5. Send email attachments with review asks and links in them that are non-compliant.  For example, a seller might provide bonus recipes to go with the kitchen appliance you just bought.  In addition to the recipes, there’s a strong positive review ask.  Amazon sees that stuff, sorry. This is just as wrong as adding a link to your website in that attachment.
  6. Offering incentives to leave a review. Still happens.  Crazy.  This includes discount coupons and codes for future purchases.  Not allowed in any way.  Doing it on Facebook or your company website will still get you suspended.
  7. Asking unhappy buyers to edit or remove their negative feedback.

It’s not all bad news, though.  I’ve seen some wonderfully creative and fun emails that were perfectly compliant and that converted at higher rates than other emails. Here’s how some sellers get it right when asking buyers for a review:

  • Tell a story.
  • Make them smile.
  • Appeal to their desire to help.
  • Make them feel important.
  • Surprise them.
  • Don’t insult their intelligence.
  • Focus on THEM, not you.
  • Focus on feedback vs. a review.

We talk about “buyers” a lot, so it’s a good time to be reminded that they are people, not just revenue providers.  Most people won’t respond to a review ask unless there is something in it for them.  Because money, discounts and gifts are not allowed, the payoff has to be emotional.  You are asking them for a favor, so think about how you can make them feel better about themselves if they do it.

Some of us are not good at funny stories, so stay true to yourself here – or get a professional marketer to help you.  Cringe-worthy jokes or puns will turn some buyers off.  You want them to read your email and act on it so make it interesting.

A lot of sellers use the “help a small business out” approach.  I personally don’t like this one because 1) All the emails I get from Amazon sellers when I buy stuff say the same thing. Boring. Repetitive. 2) It is appealing to my pity.  I would rather be entertained.  That’s my 2 cents.  Regardless of your approach, I suggest you test it – Feedback Genius allows for A/B testing – and check it for compliance.

Make sure you know the rules inside and out.  Refresh your memory here (you’ll need to log in to your Seller Central account to see this information).  Amazon updates and adds to their review policies often, so keep an eye out.


We are known for helping suspended sellers get reinstated, but our goal is to keep sellers from being suspended in the first place.  We have more than 25 team members passionately working 7 days a week to protect Amazon sellers like you.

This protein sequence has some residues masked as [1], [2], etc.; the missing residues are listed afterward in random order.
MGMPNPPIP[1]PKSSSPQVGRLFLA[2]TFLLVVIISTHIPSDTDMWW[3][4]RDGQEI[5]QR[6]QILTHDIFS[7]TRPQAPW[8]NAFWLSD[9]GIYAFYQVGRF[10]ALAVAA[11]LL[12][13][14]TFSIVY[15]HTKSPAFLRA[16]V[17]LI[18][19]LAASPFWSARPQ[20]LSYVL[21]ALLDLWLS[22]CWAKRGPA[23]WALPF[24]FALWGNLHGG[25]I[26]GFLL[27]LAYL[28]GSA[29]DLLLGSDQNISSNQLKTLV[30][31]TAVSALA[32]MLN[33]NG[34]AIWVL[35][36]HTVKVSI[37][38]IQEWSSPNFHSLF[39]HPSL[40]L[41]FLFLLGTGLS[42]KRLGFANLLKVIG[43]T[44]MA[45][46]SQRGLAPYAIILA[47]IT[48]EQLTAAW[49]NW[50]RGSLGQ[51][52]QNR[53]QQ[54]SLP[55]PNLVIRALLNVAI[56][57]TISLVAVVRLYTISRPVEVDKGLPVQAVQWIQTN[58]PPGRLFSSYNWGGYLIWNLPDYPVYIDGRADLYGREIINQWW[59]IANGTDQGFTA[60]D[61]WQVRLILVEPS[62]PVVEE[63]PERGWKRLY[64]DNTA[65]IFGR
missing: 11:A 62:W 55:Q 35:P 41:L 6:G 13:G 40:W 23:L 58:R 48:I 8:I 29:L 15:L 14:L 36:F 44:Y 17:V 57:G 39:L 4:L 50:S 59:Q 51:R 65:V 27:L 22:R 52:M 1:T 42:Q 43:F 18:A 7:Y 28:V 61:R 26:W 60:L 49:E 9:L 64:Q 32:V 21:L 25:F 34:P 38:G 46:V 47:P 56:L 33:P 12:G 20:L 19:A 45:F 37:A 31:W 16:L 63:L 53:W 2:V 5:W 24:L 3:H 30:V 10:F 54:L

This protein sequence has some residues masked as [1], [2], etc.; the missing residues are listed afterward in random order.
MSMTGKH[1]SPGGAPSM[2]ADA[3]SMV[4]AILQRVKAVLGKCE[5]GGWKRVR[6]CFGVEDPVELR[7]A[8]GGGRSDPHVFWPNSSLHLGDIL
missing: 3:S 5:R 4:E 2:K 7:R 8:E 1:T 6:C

Contact us for specific advice on your situation:

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Phone:  1-972-432-6398


  • Next speaking engagement – IRCE in June: Come meet Cynthia Stine in Chicago this summer: IRCE 2019 (June 25-28, McCormick Place, Chicago. Register)
  • Upcoming speaking engagement – Relentless Women Virtual Conference, from June 18-20. Relentless Woman is a 3-day virtual event with over 20 female e-commerce experts, including Cynthia Stine, and online business professionals sharing their experiences with you and teaching you how to launch, grow, manage, and protect your own online business. Learn more about the event and register here.
  • Future speaking engagement — ecom Chicago. Cynthia returns to Chicago in October (October 16-18, Elk Grove Village, IL).


  • Starting on June 10th, inventory that is stranded for an extended period will be classified as unsellable and MUST be removed from Amazon fulfillment centers.  Keep an eye on your stranded inventory!
  • eGrowthPartners and Online Merchants Group have the opportunity to work together now and then, and I thought I’d share a video OMG produced about online selling and sales tax on their Facebook page. Like their page as well – they fight for sellers! 
  • Attn: apparel brands!  This month Amazon is removing its generic size charts from all listings and making each brand create their own. This is designed to reduce size-related returns so take this seriously.

Our new Facebook Group Amazon Seller Advocates just passed 525 members!  Join us for discussions of all things affecting Amazon sellers.  Understand the context behind news announcements, changes to TOS and more!  JOIN US!

Click here to join our Facebook Group!

*This is not an affiliate link.  I recommend Feedback Genius because I’m confident that they do everything in their power to keep sellers from being suspended, including changing their templates when Amazon changes the rules on us. I’ve used their service for years on my own account.  Please do not write asking me to review your product, etc., that’s not what I do. My blog is about compliance. I rarely endorse any product or service.